Legislators who skip training could face ethics complaint
JUNEAU, Alaska (AP) — Alaska legislators who do not take training to prevent sexual harassment could face an ethics complaint after a legislative ethics committee agreed Friday to make the training mandatory for this year.
The leaders of the House and Senate Rules Committee previously told lawmakers and staff members they must participate in training. There was a threat, at least on the House side, that members who did not comply would lose staff.
But House Majority Leader Chris Tuck, a committee member, said that and other potential sanctions are subjective and it would be better for a jury of public members to aid in any actions. The Select Committee on Legislative Ethics has five public members.
“And we have many people that have fallen victim because of, I believe, there wasn’t training last year, and I think it’s wrong for someone to refuse to go to this next training class,” said Tuck, an Anchorage Democrat.
Allegations of inappropriate behavior toward female aides, including allegedly grabbing one woman’s buttocks, last month forced the resignation of Rep. Dean Westlake, a freshman Democrat.
Leaders of the House majority coalition, composed mostly of Democrats, and the head of the state Democratic party called for Westlake to step down as allegations mounted.
Westlake, in resigning, apologized to the women “for the pain I have caused” and to his constituents.
Republican Rep. Tammie Wilson of North Pole has called for a third-party investigation into how the allegations against Westlake were handled before taking the training. Friday’s decision by the ethics committee “doesn’t change my stance whatsoever,” she said, adding that she is willing to risk a potential ethics violation to keep attention on the issue.
Dennis “Skip” Cook was one of two ethics committee members who broke with the rest of the panel Friday. He said he wasn’t against the training but said members had not yet seen what it entailed.
The committee will have to monitor and perhaps take action against individuals who do not attend training, when the committee already has its hands full with its existing workload, Cook said.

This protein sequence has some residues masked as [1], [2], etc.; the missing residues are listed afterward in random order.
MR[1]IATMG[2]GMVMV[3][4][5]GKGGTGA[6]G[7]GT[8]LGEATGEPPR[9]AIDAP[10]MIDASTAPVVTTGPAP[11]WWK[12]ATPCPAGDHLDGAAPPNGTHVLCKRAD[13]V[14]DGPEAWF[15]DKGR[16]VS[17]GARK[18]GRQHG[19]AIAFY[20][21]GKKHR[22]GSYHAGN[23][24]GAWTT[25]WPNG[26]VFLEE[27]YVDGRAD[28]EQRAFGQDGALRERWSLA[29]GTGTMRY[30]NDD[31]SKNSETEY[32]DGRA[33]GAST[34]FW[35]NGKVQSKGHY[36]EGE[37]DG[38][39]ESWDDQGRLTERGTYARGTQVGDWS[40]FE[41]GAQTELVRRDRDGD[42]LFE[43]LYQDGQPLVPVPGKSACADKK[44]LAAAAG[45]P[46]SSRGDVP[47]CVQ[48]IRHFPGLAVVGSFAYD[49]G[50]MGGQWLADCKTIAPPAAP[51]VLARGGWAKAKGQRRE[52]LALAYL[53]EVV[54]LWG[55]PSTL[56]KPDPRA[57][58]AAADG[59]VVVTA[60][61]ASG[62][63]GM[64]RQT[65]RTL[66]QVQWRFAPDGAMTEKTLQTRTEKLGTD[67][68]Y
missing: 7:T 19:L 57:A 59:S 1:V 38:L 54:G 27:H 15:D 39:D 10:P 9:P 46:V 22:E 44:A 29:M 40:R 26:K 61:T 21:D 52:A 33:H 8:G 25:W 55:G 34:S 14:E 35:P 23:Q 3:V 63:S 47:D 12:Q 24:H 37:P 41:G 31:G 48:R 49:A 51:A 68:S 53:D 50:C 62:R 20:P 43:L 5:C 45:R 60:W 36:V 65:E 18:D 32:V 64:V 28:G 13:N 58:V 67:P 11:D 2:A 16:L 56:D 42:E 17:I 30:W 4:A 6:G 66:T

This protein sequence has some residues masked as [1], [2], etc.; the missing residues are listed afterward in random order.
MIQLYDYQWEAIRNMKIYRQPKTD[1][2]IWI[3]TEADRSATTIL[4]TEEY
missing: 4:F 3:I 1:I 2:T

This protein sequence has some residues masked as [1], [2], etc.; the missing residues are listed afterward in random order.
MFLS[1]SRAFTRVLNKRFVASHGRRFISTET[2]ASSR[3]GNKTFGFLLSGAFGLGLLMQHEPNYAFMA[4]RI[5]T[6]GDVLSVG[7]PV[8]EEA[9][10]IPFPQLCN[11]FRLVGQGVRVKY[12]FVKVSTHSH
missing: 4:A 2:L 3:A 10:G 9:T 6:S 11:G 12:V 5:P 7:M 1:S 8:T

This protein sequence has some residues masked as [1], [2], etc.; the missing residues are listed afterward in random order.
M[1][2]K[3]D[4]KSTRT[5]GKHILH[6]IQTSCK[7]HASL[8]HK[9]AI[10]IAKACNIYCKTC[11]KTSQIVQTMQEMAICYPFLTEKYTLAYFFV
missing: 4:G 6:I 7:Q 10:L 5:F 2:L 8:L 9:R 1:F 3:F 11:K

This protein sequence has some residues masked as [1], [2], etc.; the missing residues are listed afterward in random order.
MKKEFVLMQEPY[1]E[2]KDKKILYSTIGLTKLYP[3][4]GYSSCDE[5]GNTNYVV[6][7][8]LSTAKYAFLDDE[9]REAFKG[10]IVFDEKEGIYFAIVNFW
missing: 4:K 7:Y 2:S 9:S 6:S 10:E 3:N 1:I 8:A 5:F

“And really we’re just being borrowed as a tool to make this mandatory,” he said, adding that he believes lawmakers have the ability to mandate such training on their own.
Doug Gardner, director of Legislative Legal Services, recommended in a memo to ethics committee administrator Jerry Anderson that training about workplace discrimination, including sexual harassment, be included in mandatory ethics training “as a matter of risk management” for the Legislature.
Anderson said in an interview that a complaint could be filed against someone who did not take the training.
Meanwhile Friday, House Rules Committee Chairwoman Gabrielle LeDoux filed legislation that would require that violations of laws or legislative policies on harassment and discrimination be referred to the ethics committee for review.
The bill also calls for creating a personnel office in the Legislative Affairs Agency that would be responsible for investigating claims and determining if there was a violation to refer.
LeDoux, in a statement, said existing legislative policy, which is being reworked, lets members of House and Senate leadership address alleged policy violations. She said the ethics committee “is a less-political body with representation from the public.”
“I am confident that enabling the ethics committee to review violations and deal with the guilty sends a clear message that harassment in any form will not be tolerated in the Alaska Legislature,” the Anchorage Republican said.